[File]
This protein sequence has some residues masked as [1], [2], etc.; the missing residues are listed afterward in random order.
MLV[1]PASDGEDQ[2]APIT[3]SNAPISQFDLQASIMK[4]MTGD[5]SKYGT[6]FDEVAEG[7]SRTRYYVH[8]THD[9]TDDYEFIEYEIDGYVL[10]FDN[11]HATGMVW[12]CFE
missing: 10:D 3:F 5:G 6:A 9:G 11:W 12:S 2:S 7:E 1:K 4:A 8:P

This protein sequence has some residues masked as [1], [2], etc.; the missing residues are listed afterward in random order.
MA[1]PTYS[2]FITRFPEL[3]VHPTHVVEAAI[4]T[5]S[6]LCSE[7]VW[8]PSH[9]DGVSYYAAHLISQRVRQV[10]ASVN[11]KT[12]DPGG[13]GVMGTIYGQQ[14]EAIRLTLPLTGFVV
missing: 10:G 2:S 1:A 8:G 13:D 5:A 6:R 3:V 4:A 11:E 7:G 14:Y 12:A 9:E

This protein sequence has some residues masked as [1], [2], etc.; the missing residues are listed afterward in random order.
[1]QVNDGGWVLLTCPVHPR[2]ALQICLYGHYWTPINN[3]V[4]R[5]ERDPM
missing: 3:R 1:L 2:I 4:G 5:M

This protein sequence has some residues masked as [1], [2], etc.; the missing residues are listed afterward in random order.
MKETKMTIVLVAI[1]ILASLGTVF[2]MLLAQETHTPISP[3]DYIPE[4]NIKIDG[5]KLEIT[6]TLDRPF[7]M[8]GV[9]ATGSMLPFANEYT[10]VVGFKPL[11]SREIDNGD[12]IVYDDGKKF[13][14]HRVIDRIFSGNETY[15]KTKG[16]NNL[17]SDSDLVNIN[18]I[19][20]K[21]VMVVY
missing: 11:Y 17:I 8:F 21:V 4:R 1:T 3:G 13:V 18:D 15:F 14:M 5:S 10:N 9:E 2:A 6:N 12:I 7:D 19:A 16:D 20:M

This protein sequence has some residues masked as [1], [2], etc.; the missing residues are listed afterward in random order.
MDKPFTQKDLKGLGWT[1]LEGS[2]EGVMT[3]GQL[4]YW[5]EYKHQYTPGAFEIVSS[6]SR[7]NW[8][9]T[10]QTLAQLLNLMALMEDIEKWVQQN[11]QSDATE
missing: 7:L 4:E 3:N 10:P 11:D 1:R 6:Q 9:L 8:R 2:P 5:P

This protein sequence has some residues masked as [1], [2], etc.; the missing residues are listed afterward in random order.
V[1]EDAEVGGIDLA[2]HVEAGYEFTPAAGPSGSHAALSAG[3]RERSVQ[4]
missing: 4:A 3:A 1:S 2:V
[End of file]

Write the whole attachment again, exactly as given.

This protein sequence has some residues masked as [1], [2], etc.; the missing residues are listed afterward in random order.
MLV[1]PASDGEDQ[2]APIT[3]SNAPISQFDLQASIMK[4]MTGD[5]SKYGT[6]FDEVAEG[7]SRTRYYVH[8]THD[9]TDDYEFIEYEIDGYVL[10]FDN[11]HATGMVW[12]CFE
missing: 10:D 3:F 5:G 6:A 9:G 11:W 12:S 2:S 7:E 1:K 4:A 8:P

This protein sequence has some residues masked as [1], [2], etc.; the missing residues are listed afterward in random order.
MA[1]PTYS[2]FITRFPEL[3]VHPTHVVEAAI[4]T[5]S[6]LCSE[7]VW[8]PSH[9]DGVSYYAAHLISQRVRQV[10]ASVN[11]KT[12]DPGG[13]GVMGTIYGQQ[14]EAIRLTLPLTGFVV
missing: 10:G 2:S 1:A 8:G 13:D 5:A 6:R 3:V 4:A 11:E 7:G 14:Y 12:A 9:E

This protein sequence has some residues masked as [1], [2], etc.; the missing residues are listed afterward in random order.
[1]QVNDGGWVLLTCPVHPR[2]ALQICLYGHYWTPINN[3]V[4]R[5]ERDPM
missing: 3:R 1:L 2:I 4:G 5:M

This protein sequence has some residues masked as [1], [2], etc.; the missing residues are listed afterward in random order.
MKETKMTIVLVAI[1]ILASLGTVF[2]MLLAQETHTPISP[3]DYIPE[4]NIKIDG[5]KLEIT[6]TLDRPF[7]M[8]GV[9]ATGSMLPFANEYT[10]VVGFKPL[11]SREIDNGD[12]IVYDDGKKF[13][14]HRVIDRIFSGNETY[15]KTKG[16]NNL[17]SDSDLVNIN[18]I[19][20]K[21]VMVVY
missing: 11:Y 17:I 8:F 21:V 4:R 1:T 3:G 13:V 18:D 15:F 14:M 5:S 10:N 9:E 2:A 6:N 12:I 7:D 19:A 16:D 20:M

This protein sequence has some residues masked as [1], [2], etc.; the missing residues are listed afterward in random order.
MDKPFTQKDLKGLGWT[1]LEGS[2]EGVMT[3]GQL[4]YW[5]EYKHQYTPGAFEIVSS[6]SR[7]NW[8][9]T[10]QTLAQLLNLMALMEDIEKWVQQN[11]QSDATE
missing: 7:L 4:E 3:N 10:P 11:D 1:R 6:Q 9:L 8:R 2:P 5:P

This protein sequence has some residues masked as [1], [2], etc.; the missing residues are listed afterward in random order.
V[1]EDAEVGGIDLA[2]HVEAGYEFTPAAGPSGSHAALSAG[3]RERSVQ[4]
missing: 4:A 3:A 1:S 2:V